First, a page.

Judi Ungar, Advisor of Alpha Nu Omega chapter of Phi Theta Kappa, and I at the Spring 2014 induction ceremony
Judi Ungar, Advisor of Alpha Nu Omega chapter of Phi Theta Kappa, and I at the Spring 2014 induction ceremony

Last weekend I had the honor and privilege of serving as the keynote speaker at the Phi Theta Kappa International Honor Society’s induction ceremony at Harrisburg Area Community College. It was a special, yet nerve-wracking occasion. I’ve done public speaking many times before, but nothing could compare to preparing to speak in front of hundreds of people, including the president of your own college. I’m happy to say that as nervous as I was, my remarks were very well received. As a matter of fact, I’m still receiving compliments and feedback on how well organized and inspirational the speech was. And that’s not to toot my own horn. But it showed me the importance of careful preparation for any public speaking engagement.

Have a presentation or public speaking event coming up and not sure how to tackle it? For this week’s post, I thought I’d give you an all access pass to my simple process of crafting the perfect speech.

ORGANIZING YOUR SPEECH

Step 1: Establish a theme.

The theme you establish will serve as your anchor so that you don’t get too far off course as you write the rest of your speech.

The most effective speeches are woven together by a common theme. While you may be the queen of anecdotes and quips and you’re typically able to pull out an inspirational message at the drop of a hat, a keynote address is not the time to fly by the seat of your pants. Do a little research on the organization or event that you’ll be speaking at and organize your theme around that. So for example, with this recent speech, I learned that the society’s theme was “Frontiers and the Spirit of Exploration”, so I organized my theme around being a pioneer. The theme you establish will serve as your anchor so that you don’t get too far off course as you write the rest of your speech.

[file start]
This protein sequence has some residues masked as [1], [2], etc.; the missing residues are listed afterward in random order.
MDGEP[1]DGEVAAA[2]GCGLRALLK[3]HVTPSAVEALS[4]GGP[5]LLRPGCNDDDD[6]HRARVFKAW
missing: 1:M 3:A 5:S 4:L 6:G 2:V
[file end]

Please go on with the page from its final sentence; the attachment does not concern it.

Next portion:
Step 2: Make clear and concise points that inspire your audience.

Again, a keynote speech is not the time to ramble. The purpose of the keynote is to inspire and/or to make an important statement about a relevant topic. Your end game with a keynote speech should be to motivate your audience to do something. So each of your points should be inspiring your audience to move toward that goal. And your goal should be clearly established through the theme that you’ve selected.

In order to inspire your audience, you have to connect with them.

In my speech, each of my points described a characteristic of a pioneer in hopes of helping my audience see that they too, possessed those same qualities.  This is what you call, making a personal connection. In order to inspire your audience, you have to connect with them. They have to be able to see some fragment of themselves in your message. So think of each point as a tiny mirror, showing your audience members an image of themselves as they can be. Their BEST selves.

Step 3: Keep it succinct, impactful, and sweet.

Typically, a keynote address is one of several activities happening during an event (i.e. graduation, induction ceremonies, awards, etc). So while your keynote speech will be a focal point of the evening, you don’t want to drone on and on because there is a lot that needs to happen throughout the course of the program. Typically keynotes are anywhere from 10-15 minutes in length; so keep your remarks limited to this time frame, or whatever time limit has been given to you . But don’t get hung up on the length. Focus more on writing powerful content that will make a 15 minute speech be so engaging, it will feel more like 5 minutes.

PRACTICE MAKES PERFECT.

Step 4: Practice, practice, practice.

It’s not enough to just write it. You can construct an amazingly brilliant speech, but you need the perfect delivery to make it effective.  This is why you need to practice. Stand in front of a mirror and read your speech. Take notice of vocal inflections, emphasizing key points. Practice your gestures and facial expressions. Remember that 80% of what you communicate is through non-verbal signals so this is the best time to make sure that your words and actions align. If practicing in front of a mirror is a little too weird for you, recruit a friend to be your audience.

SHOW TIME

Step 5: Meditation

The day of the speech, you’ll, no doubt, have a little anxiety. I know I did. I wouldn’t recommend spending the hours before the event agonizing over the speech. Instead, find ways to calm yourself. Visualizations are always good. Imagine yourself doing an amazing job and everyone connecting with you. Think about how important your assignment is today. You have the ability to influence minds in a positive way. Don’t take this lightly. Take pride in it. And when the time comes, JUST BREATHE.

Happy keynoting!

For more tips on crafting keynote speeches, I recommend the following article:

What is a keynote speech?

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